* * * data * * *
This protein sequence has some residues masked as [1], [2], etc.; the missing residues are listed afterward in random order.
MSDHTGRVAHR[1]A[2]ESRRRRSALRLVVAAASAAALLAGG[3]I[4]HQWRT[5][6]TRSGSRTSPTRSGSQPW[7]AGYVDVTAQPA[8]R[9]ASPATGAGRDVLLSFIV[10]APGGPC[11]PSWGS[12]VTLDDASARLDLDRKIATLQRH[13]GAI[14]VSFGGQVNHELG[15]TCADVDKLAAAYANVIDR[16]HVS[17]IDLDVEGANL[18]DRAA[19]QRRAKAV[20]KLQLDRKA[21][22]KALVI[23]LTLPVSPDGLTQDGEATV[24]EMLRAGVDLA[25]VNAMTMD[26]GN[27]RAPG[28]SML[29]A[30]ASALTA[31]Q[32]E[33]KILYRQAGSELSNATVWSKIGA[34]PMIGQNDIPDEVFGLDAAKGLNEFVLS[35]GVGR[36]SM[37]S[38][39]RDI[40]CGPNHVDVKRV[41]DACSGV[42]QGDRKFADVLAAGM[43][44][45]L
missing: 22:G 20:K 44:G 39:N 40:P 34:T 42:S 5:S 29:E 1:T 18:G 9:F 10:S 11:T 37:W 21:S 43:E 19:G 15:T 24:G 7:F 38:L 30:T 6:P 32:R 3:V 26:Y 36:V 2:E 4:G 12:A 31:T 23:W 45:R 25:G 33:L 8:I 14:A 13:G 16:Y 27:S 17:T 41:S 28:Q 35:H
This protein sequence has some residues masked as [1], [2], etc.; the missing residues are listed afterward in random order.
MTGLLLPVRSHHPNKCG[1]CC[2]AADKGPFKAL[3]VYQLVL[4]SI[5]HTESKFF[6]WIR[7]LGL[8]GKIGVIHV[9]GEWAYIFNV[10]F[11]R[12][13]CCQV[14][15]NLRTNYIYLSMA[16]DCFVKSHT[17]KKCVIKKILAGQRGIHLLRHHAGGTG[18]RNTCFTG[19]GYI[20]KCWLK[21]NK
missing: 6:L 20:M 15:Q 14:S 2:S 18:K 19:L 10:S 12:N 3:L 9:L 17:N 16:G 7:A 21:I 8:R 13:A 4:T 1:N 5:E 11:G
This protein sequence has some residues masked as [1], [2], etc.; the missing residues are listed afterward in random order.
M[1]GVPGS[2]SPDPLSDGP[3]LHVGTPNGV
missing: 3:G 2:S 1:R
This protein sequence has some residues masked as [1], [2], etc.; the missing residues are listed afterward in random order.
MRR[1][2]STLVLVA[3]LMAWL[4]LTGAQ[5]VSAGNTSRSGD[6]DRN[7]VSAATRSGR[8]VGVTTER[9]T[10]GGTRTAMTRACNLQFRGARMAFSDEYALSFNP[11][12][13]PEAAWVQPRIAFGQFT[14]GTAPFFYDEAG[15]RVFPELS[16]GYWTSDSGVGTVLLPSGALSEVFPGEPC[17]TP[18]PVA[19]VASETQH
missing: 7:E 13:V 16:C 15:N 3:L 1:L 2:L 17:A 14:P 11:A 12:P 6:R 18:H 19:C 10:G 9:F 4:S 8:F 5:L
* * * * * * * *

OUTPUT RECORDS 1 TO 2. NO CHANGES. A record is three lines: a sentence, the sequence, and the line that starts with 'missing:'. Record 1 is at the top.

This protein sequence has some residues masked as [1], [2], etc.; the missing residues are listed afterward in random order.
MSDHTGRVAHR[1]A[2]ESRRRRSALRLVVAAASAAALLAGG[3]I[4]HQWRT[5][6]TRSGSRTSPTRSGSQPW[7]AGYVDVTAQPA[8]R[9]ASPATGAGRDVLLSFIV[10]APGGPC[11]PSWGS[12]VTLDDASARLDLDRKIATLQRH[13]GAI[14]VSFGGQVNHELG[15]TCADVDKLAAAYANVIDR[16]HVS[17]IDLDVEGANL[18]DRAA[19]QRRAKAV[20]KLQLDRKA[21][22]KALVI[23]LTLPVSPDGLTQDGEATV[24]EMLRAGVDLA[25]VNAMTMD[26]GN[27]RAPG[28]SML[29]A[30]ASALTA[31]Q[32]E[33]KILYRQAGSELSNATVWSKIGA[34]PMIGQNDIPDEVFGLDAAKGLNEFVLS[35]GVGR[36]SM[37]S[38][39]RDI[40]CGPNHVDVKRV[41]DACSGV[42]QGDRKFADVLAAGM[43][44][45]L
missing: 22:G 20:K 44:G 39:N 40:P 34:T 42:S 5:S 29:E 1:T 18:G 9:F 10:S 11:T 37:W 21:S 43:E 19:G 15:T 24:G 7:F 38:L 30:T 6:P 32:R 3:V 26:Y 36:V 2:E 4:G 12:A 31:T 23:W 45:R 25:G 33:L 8:I 14:A 13:G 16:Y 27:S 17:T 41:S 28:Q 35:H
This protein sequence has some residues masked as [1], [2], etc.; the missing residues are listed afterward in random order.
MTGLLLPVRSHHPNKCG[1]CC[2]AADKGPFKAL[3]VYQLVL[4]SI[5]HTESKFF[6]WIR[7]LGL[8]GKIGVIHV[9]GEWAYIFNV[10]F[11]R[12][13]CCQV[14][15]NLRTNYIYLSMA[16]DCFVKSHT[17]KKCVIKKILAGQRGIHLLRHHAGGTG[18]RNTCFTG[19]GYI[20]KCWLK[21]NK
missing: 6:L 20:M 15:Q 14:S 2:S 18:K 19:L 10:S 12:N 3:L 9:L 17:N 16:G 7:A 21:I 8:R 13:A 4:T 1:N 5:E 11:G